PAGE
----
Among Florida’s many well-known and loved attractions, there are also some more unique gems. Apollo Beach’s quirky Manatee Viewing Center is one such place – it's been a favorite local secret for years, but is often overlooked by those just passing through.
The visitors who do make a stop at the attraction are well rewarded, with the chance to observe dozens of playful manatees and perhaps even pet a stingray!
Introduction to the Manatee Viewing Cente
On approach, the location of the Manatee Viewing Center may take you by surprise. It’s located right behind a large power station – not usually the setting for a celebrated wildlife attraction! However, its setting is a big part of what makes the viewing center what it is.
In fact, the power station and the manatees have happily co-existed for more than three decades. Essentially, the power station uses clean processing, only ejecting hot steam and warm water as a by-product of making electricity.
This was to the utter delight of the surrounding manatees, who over time came to love the toasty warm waters. In fact, it became one of their favorite hangout places, and hundreds of manatees could often be seen near the Duke Energy Power Plant.
As a result, the area was declared a conservation area and the energy company began making efforts to promote conservation of these fascinating mammals, and the Manatee Viewing Center was born.
As well as welcoming people to visit and learn more about fascinating manatees – the official animal of Florida, who’s closest living relative is actually the elephant - the Viewing Center also rehabilitates injured manatees. It’s definitely a feel-good place to visit, reminding us of how wildlife and industry can co-exist peacefully.
Best of all – there is absolutely no charge to visit the manatees, although there is a café and gift shop where proceeds go to supporting conservation efforts.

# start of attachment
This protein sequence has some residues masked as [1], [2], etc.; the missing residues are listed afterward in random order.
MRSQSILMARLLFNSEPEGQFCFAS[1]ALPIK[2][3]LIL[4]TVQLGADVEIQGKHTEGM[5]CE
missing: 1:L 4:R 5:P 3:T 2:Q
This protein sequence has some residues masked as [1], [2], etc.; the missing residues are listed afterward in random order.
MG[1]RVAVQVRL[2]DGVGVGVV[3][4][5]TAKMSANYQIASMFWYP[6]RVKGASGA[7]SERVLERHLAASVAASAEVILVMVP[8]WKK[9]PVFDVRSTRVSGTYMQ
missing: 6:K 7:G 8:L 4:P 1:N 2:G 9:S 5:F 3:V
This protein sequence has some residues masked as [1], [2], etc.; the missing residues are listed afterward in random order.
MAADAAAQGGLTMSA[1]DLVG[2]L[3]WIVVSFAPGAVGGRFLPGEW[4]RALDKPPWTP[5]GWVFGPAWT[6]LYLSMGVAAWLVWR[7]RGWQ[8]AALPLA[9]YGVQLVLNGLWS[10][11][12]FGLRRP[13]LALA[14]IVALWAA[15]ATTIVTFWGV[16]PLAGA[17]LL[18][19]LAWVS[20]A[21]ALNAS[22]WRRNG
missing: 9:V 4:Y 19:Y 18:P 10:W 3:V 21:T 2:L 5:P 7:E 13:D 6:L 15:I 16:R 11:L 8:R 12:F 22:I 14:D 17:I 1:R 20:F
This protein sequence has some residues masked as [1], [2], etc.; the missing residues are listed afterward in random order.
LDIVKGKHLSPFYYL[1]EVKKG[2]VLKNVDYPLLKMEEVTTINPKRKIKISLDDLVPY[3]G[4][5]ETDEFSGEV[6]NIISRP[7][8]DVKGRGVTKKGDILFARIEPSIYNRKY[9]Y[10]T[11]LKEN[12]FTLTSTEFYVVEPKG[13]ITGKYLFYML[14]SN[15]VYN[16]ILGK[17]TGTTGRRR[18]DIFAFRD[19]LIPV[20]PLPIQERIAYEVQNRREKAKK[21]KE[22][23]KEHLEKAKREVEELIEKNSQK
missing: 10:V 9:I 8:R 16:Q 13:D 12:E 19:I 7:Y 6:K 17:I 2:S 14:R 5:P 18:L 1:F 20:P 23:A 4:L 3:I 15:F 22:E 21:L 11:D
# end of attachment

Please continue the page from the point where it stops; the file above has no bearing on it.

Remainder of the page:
Visiting the Manatee Viewing Center
The Manatee Viewing Center is open from November to mid-April, which is when the manatees seek out the warm waters near the power station. Between mid-April and October 31, the manatees generally swim further out to sea and cannot be spotted.
During its season, it is open seven days a week between 10am and 5pm, but it does close on Thanksgiving, Christmas Eve (from 3pm), Christmas Day and the Easter long weekend.
The Center is ADA compliant and accessible for people with disabilities, as well as children in strollers.
Not only is visiting the Manatee Viewing Center in Apollo Beach free, but so is the parking. That said, the car park can get pretty full so it's best to arrive early or not long before closing time to make sure you get a spot close by. However, there is an overflow carpark to the south of the center if needed.
Once you’ve parked, it’s easy to find the entrance – just look for the large steel archway with manatees on it!
Inside the Manatee Viewing Center, there’s a large platform where you can spot manatees, often with their young pups and usually playing around. While they’re wild animals so there are no guarantees of how many you’ll see, there are often more than 100 enjoying the warm water. In fact, staff report they have seen up to eight hundred manatees in a single day!
If you have any questions about the manatees or the viewing center, there are enthusiastic volunteers on the platform and in the education center who would love to answer them!
The manatees aren’t the only attraction, however. There is also a beautiful butterfly garden as well as a mangrove trail with informative signs along the way. Perhaps the second-most popular attraction (after the manatees!), however, is the stingray touch tank, which is interesting for both kids, and kids-at-heart.
Overall, the Manatee Viewing Center is a great place to spend a few hours, observing the quirky and playful manatee in the wild, as well as learning more about Florida’s ecosystems. If you find yourself missing the manatees after you’ve left, you might like viewing the live-cam!
The Manatee Viewing Center is located at 6990 Dickman Road, Apollo Beach, Florida 33572.
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1/21/2023 10:11:18 pm
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